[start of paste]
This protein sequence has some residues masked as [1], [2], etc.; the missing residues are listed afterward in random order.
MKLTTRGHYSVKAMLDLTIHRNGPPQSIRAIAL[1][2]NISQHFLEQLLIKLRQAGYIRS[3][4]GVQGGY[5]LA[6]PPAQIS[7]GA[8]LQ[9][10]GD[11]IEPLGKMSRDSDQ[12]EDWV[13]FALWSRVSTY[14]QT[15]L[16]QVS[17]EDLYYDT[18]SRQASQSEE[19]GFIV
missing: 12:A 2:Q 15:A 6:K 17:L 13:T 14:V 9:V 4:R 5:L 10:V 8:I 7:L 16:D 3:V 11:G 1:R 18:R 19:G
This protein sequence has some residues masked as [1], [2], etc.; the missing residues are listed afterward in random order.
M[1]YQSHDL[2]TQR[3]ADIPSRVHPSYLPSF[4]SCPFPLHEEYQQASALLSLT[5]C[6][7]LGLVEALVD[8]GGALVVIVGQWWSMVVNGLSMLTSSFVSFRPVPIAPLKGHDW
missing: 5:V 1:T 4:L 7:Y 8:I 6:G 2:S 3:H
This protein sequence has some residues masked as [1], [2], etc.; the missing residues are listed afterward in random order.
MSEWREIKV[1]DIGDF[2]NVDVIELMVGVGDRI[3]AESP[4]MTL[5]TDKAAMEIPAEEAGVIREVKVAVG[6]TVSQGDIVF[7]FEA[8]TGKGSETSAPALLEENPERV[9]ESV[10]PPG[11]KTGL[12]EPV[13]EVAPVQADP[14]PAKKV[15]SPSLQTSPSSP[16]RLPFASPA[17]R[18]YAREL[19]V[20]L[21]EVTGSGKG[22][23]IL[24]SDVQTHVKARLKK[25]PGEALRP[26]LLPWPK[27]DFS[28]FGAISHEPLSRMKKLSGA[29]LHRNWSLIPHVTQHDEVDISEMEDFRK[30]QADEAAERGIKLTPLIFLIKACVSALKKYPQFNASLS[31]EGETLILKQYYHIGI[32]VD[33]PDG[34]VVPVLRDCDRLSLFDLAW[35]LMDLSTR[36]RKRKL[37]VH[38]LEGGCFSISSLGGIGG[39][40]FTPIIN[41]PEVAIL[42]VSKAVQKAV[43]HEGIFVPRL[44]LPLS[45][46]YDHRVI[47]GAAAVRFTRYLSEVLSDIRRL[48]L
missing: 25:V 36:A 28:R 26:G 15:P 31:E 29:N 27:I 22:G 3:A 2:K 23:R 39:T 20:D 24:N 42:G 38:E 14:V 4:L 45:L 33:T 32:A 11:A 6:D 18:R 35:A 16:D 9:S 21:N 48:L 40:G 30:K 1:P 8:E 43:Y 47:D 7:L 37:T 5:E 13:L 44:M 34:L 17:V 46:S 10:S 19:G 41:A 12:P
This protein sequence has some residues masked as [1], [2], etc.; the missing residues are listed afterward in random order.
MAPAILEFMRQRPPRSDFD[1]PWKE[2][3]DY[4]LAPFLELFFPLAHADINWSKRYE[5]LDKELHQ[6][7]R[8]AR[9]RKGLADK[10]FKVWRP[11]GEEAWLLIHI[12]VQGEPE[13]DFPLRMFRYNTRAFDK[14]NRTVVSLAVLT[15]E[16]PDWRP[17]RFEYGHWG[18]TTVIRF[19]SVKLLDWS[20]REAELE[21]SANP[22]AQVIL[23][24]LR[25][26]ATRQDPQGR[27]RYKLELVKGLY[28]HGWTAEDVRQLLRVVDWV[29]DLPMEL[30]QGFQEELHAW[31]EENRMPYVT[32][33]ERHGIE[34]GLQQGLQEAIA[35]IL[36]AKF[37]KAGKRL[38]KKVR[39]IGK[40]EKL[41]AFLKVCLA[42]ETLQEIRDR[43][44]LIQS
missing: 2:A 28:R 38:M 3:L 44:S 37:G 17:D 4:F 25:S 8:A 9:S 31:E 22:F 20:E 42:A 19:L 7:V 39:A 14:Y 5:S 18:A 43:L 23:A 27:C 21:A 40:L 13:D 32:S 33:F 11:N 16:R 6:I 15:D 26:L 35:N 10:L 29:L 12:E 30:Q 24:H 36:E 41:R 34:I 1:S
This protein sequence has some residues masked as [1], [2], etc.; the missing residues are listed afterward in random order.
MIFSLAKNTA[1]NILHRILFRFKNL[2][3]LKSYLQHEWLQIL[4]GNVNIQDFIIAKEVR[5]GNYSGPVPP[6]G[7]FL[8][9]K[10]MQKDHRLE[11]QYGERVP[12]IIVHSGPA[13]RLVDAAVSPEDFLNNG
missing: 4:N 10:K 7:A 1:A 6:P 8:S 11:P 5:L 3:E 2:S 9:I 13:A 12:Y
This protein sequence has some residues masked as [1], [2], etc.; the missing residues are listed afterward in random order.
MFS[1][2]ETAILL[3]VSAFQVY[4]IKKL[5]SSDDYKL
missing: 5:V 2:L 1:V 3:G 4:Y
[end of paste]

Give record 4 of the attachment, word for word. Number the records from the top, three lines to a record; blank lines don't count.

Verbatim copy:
This protein sequence has some residues masked as [1], [2], etc.; the missing residues are listed afterward in random order.
MAPAILEFMRQRPPRSDFD[1]PWKE[2][3]DY[4]LAPFLELFFPLAHADINWSKRYE[5]LDKELHQ[6][7]R[8]AR[9]RKGLADK[10]FKVWRP[11]GEEAWLLIHI[12]VQGEPE[13]DFPLRMFRYNTRAFDK[14]NRTVVSLAVLT[15]E[16]PDWRP[17]RFEYGHWG[18]TTVIRF[19]SVKLLDWS[20]REAELE[21]SANP[22]AQVIL[23][24]LR[25][26]ATRQDPQGR[27]RYKLELVKGLY[28]HGWTAEDVRQLLRVVDWV[29]DLPMEL[30]QGFQEELHAW[31]EENRMPYVT[32][33]ERHGIE[34]GLQQGLQEAIA[35]IL[36]AKF[37]KAGKRL[38]KKVR[39]IGK[40]EKL[41]AFLKVCLA[42]ETLQEIRDR[43][44]LIQS
missing: 2:A 28:R 38:M 3:L 44:S 37:G 17:D 4:F 25:S 8:A 9:S 31:E 22:F 20:E 42:A 19:L 7:V 39:A 14:Y 5:S 18:A 43:L 23:A 27:C 21:A 40:L 13:D 32:S 33:F 11:N 16:R 6:I 15:D 26:L 35:N 10:L 29:L 12:E 30:Q 24:H 36:E 41:R 34:I 1:S